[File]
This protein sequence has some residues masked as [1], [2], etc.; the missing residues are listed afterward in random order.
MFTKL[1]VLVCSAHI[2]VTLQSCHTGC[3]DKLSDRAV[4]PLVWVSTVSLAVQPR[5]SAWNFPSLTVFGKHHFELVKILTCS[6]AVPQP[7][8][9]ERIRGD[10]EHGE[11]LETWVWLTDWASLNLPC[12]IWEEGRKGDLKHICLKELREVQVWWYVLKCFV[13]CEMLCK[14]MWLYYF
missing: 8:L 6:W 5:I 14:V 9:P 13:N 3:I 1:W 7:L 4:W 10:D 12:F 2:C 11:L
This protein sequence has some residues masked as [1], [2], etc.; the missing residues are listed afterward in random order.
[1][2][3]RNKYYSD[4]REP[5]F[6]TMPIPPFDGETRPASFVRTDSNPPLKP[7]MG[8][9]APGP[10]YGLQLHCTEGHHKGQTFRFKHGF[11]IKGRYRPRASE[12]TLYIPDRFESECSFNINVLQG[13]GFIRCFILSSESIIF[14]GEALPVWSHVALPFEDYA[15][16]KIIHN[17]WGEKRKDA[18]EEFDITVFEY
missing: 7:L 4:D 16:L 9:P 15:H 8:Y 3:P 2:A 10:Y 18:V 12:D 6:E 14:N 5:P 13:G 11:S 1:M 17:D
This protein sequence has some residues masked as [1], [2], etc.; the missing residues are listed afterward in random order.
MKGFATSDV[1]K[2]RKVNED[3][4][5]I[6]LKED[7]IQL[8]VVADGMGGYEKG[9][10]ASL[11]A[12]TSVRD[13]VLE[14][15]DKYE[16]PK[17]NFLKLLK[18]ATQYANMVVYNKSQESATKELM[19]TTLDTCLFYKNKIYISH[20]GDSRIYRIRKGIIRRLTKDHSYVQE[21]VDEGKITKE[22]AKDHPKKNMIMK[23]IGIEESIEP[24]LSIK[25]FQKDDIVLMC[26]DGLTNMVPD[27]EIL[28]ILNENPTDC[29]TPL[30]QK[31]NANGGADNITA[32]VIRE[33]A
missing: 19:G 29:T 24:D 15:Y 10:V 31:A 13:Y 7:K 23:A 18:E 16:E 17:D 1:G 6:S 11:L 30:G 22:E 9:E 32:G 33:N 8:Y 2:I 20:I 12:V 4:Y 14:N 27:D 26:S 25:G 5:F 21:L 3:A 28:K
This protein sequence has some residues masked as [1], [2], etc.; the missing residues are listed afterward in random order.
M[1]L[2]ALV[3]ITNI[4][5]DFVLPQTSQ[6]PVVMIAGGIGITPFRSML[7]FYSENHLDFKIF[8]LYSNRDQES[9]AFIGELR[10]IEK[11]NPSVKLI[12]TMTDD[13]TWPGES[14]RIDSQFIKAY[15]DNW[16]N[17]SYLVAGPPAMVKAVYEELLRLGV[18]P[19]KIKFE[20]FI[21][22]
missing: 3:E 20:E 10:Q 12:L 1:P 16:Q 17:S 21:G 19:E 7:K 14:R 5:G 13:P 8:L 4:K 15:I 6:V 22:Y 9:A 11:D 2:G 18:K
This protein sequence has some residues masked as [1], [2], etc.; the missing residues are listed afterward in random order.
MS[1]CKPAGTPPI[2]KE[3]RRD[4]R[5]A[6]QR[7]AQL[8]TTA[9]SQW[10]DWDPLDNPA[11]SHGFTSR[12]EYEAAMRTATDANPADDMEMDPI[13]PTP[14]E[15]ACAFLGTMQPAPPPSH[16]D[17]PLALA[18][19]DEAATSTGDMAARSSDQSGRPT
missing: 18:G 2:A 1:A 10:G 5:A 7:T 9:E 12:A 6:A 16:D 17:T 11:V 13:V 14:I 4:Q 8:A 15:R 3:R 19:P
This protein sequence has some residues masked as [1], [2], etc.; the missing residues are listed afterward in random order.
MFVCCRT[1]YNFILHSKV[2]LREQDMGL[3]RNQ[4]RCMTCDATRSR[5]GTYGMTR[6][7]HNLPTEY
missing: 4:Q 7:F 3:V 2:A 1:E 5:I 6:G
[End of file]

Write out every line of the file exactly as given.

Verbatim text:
This protein sequence has some residues masked as [1], [2], etc.; the missing residues are listed afterward in random order.
MFTKL[1]VLVCSAHI[2]VTLQSCHTGC[3]DKLSDRAV[4]PLVWVSTVSLAVQPR[5]SAWNFPSLTVFGKHHFELVKILTCS[6]AVPQP[7][8][9]ERIRGD[10]EHGE[11]LETWVWLTDWASLNLPC[12]IWEEGRKGDLKHICLKELREVQVWWYVLKCFV[13]CEMLCK[14]MWLYYF
missing: 8:L 6:W 5:I 14:V 9:P 13:N 3:I 1:W 7:L 4:W 10:D 12:F 2:C 11:L
This protein sequence has some residues masked as [1], [2], etc.; the missing residues are listed afterward in random order.
[1][2][3]RNKYYSD[4]REP[5]F[6]TMPIPPFDGETRPASFVRTDSNPPLKP[7]MG[8][9]APGP[10]YGLQLHCTEGHHKGQTFRFKHGF[11]IKGRYRPRASE[12]TLYIPDRFESECSFNINVLQG[13]GFIRCFILSSESIIF[14]GEALPVWSHVALPFEDYA[15][16]KIIHN[17]WGEKRKDA[18]EEFDITVFEY
missing: 7:L 4:D 16:L 9:P 15:H 8:Y 3:P 2:A 10:Y 18:V 12:D 6:E 14:N 5:P 13:G 11:S 1:M 17:D
This protein sequence has some residues masked as [1], [2], etc.; the missing residues are listed afterward in random order.
MKGFATSDV[1]K[2]RKVNED[3][4][5]I[6]LKED[7]IQL[8]VVADGMGGYEKG[9][10]ASL[11]A[12]TSVRD[13]VLE[14][15]DKYE[16]PK[17]NFLKLLK[18]ATQYANMVVYNKSQESATKELM[19]TTLDTCLFYKNKIYISH[20]GDSRIYRIRKGIIRRLTKDHSYVQE[21]VDEGKITKE[22]AKDHPKKNMIMK[23]IGIEESIEP[24]LSIK[25]FQKDDIVLMC[26]DGLTNMVPD[27]EIL[28]ILNENPTDC[29]TPL[30]QK[31]NANGGADNITA[32]VIRE[33]A
missing: 19:G 29:T 24:D 15:Y 10:V 31:A 13:Y 7:K 23:A 18:E 16:E 17:D 1:G 6:S 11:L 30:G 22:E 9:E 32:G 33:N 8:Y 2:I 20:I 12:V 4:Y 14:N 27:D 26:S 25:G 5:F 21:L 3:A 28:K
This protein sequence has some residues masked as [1], [2], etc.; the missing residues are listed afterward in random order.
M[1]L[2]ALV[3]ITNI[4][5]DFVLPQTSQ[6]PVVMIAGGIGITPFRSML[7]FYSENHLDFKIF[8]LYSNRDQES[9]AFIGELR[10]IEK[11]NPSVKLI[12]TMTDD[13]TWPGES[14]RIDSQFIKAY[15]DNW[16]N[17]SYLVAGPPAMVKAVYEELLRLGV[18]P[19]KIKFE[20]FI[21][22]
missing: 3:E 20:E 10:Q 12:L 1:P 16:Q 17:S 21:G 19:E 7:K 14:R 5:G 13:P 8:L 4:K 15:I 6:V 22:Y 9:A 11:D 2:G 18:K
This protein sequence has some residues masked as [1], [2], etc.; the missing residues are listed afterward in random order.
MS[1]CKPAGTPPI[2]KE[3]RRD[4]R[5]A[6]QR[7]AQL[8]TTA[9]SQW[10]DWDPLDNPA[11]SHGFTSR[12]EYEAAMRTATDANPADDMEMDPI[13]PTP[14]E[15]ACAFLGTMQPAPPPSH[16]D[17]PLALA[18][19]DEAATSTGDMAARSSDQSGRPT
missing: 18:G 2:A 1:A 10:G 5:A 7:T 9:E 12:A 6:A 16:D 17:T 11:V 13:V 14:I 4:Q 8:A 15:R 3:R 19:P
This protein sequence has some residues masked as [1], [2], etc.; the missing residues are listed afterward in random order.
MFVCCRT[1]YNFILHSKV[2]LREQDMGL[3]RNQ[4]RCMTCDATRSR[5]GTYGMTR[6][7]HNLPTEY
missing: 4:Q 7:F 3:V 2:A 1:E 5:I 6:G